under the care of the parish priest. One may think that parishioners
were hell bent but unless they were notorious or frightened the
horses, one was obliged to care for them, probably have them
confirmed, married, visit them in sickness and in health and bury them
in the churchyard.

16th Century Anglicanism may have been Protestant
but it was “haunted by its Catholic
past” as Diarmaid MacCullogh puts
it. Dr Jean Maltby demonstrates in her study of the Elizabethan and
early Caroline Church that some Puritans just couldn’t handle dining with
publicans and sinners. Many were hauled before the ecclesiastical
courts because they refused to celebrate the Eucharist for sinners or
catechize their children. Puritans like Richard Hooker’s nemesis,
Walter Travers wanted a pure church made up of the elect. These people just
didn’t have the patience necessary to be Anglicans.

A study of 18th Century Evangelical pastoral practice in the Church of
England demonstrates a similar pastoral patience. Tempted though he
was to emulate the Methodists and create churches for believers,
William Grimshaw at Howarth, later the Bronte parish, cared for his
erring flock, although often his patience was sorely taxed. Charles
Simeon of Holy Trinity, Cambridge, brought back Confirmation into
good repute and instituted early Communion services. He remains the very
model of a patient parish priest. One could easily cite similar patience among High Church and later Anglo-Catholic pastors from the pages of our history. I am not suggesting that pastoral patience is the unique virtue of Anglican clergy, but it has been one of our notable traits. These traditions lived in our own branch of the Communion and may be encountered in the staunchly pastoral “church” traditions espoused by Philander Chase, Charles Pettit McIlvaine, John Henry Hobart, Kemper and Hopkins, Polk, Hare and Tuttle, Muhlenberg and William Reed Huntingdon. That we are perhaps unfamiliar with these people and their writings and deeds demonstrates just how deep our amnesia has become.

Patience reminds us that we may not know God’s plan in detail and what
seems to be a dreadful situation a collective dark night of the soul,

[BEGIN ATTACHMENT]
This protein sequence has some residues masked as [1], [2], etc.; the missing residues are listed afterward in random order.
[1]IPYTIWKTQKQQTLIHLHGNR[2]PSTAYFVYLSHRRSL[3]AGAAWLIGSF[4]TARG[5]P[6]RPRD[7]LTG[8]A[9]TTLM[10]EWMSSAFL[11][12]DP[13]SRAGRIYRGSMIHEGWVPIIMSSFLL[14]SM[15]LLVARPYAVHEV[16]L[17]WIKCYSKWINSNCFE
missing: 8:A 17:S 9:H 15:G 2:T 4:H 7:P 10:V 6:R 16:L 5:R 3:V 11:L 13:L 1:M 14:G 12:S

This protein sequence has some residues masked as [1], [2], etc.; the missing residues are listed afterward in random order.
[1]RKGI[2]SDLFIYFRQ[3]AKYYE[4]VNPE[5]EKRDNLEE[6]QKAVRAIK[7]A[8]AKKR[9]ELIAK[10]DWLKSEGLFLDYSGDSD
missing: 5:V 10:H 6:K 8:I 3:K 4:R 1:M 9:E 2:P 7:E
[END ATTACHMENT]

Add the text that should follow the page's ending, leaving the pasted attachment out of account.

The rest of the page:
may well be, as in the past, a preparation for revival. We may at this
moment espouse different practical solutions but we must have patience
with each other and give space to each other, even if we disagree
passionately about tactics. God may prove us all wrong: Liberal and
Conservative, “progressive” and “orthodox.”

Another Anglican virtue is comprehension. Here again we tend to
underestimate the passions of the past to magnify the problems of the
moment. Read the admittedly skewed evidences of Puritans and Church
folk in the 1640s on both sides of the Atlantic and you will read
stories of clerical, even Episcopal immorality, doctrinal innovation
or ignorance, worldliness of clergy and laity, heresy and schism.
Think of the 18th. Century Church, of naughty prelates like Bishop Hervey of Derry of whom it was said –“his ambition and his lust alone can get the better of his avarice” – or heretics like Bishop Hoadly who was not alone in his Deism.

We sometimes forget today the great gulf fixed between an Anglo
Catholic who believed in Eucharistic Sacrifice, auricular confession,
mass, Mary and confession and a staunch Evangelical who denied
baptismal regeneration, the Real Presence, the priestly nature of
ordination and regarded as immoral manuals of devotions published to
help penitents confess their sins to a priest. Read the history of the
creation of the Reformed Episcopal Church and note that after schism,
those who believed they were reforming Episcopalianism were swiftly
elbowed aside by dispensationalists on the one hand and biblical
liberals on the other. Within thirty years of its foundation many had returned to the Episcopal Church or drifted away into individual obscurity. It took that church over one hundred years to re-discover its Anglican roots.

We have, as Anglicans, experienced the gravest reasons to divide
before and we have divided before. We forget that the founders of
Congregational and Baptist Churches were members of the Church of
England and that both denominations created Unitarianism before being
rescued by the Evangelical Revival. Methodism is Anglicanism’s
offspring. I have mentioned the Reformed Episcopal Church and I was a
“continuing Episcopalian” for a quarter of a century. If you are quite
sure that separation is the only way. I urge you to discover ways to
preserve your ties not only with the Anglican Communion, but fellowship
with Episcopalians, lest you wander off into novelty and forget your
comprehensive tradition. The blog world is much too intent on dividing
us, dividing even those whose principles are similar. Tribalism is the
very opposite of catholicity and liberality, two Anglican traditional
virtues. The Holy Spirit is the author of unity, not of recrimination,
hostility and division. We may feel justified in occupying our
fortified camps. The watching world is alienated. “See how these
Christians love one another.”

Nor should one suppose that the dangers inherent in schism are not the
temptations of those who stay. Establishments may become equally
intolerant, insular and self-serving. Provinces with small memberships
and monochrome theology easily become the mirror image of separated
ecclesial bodies.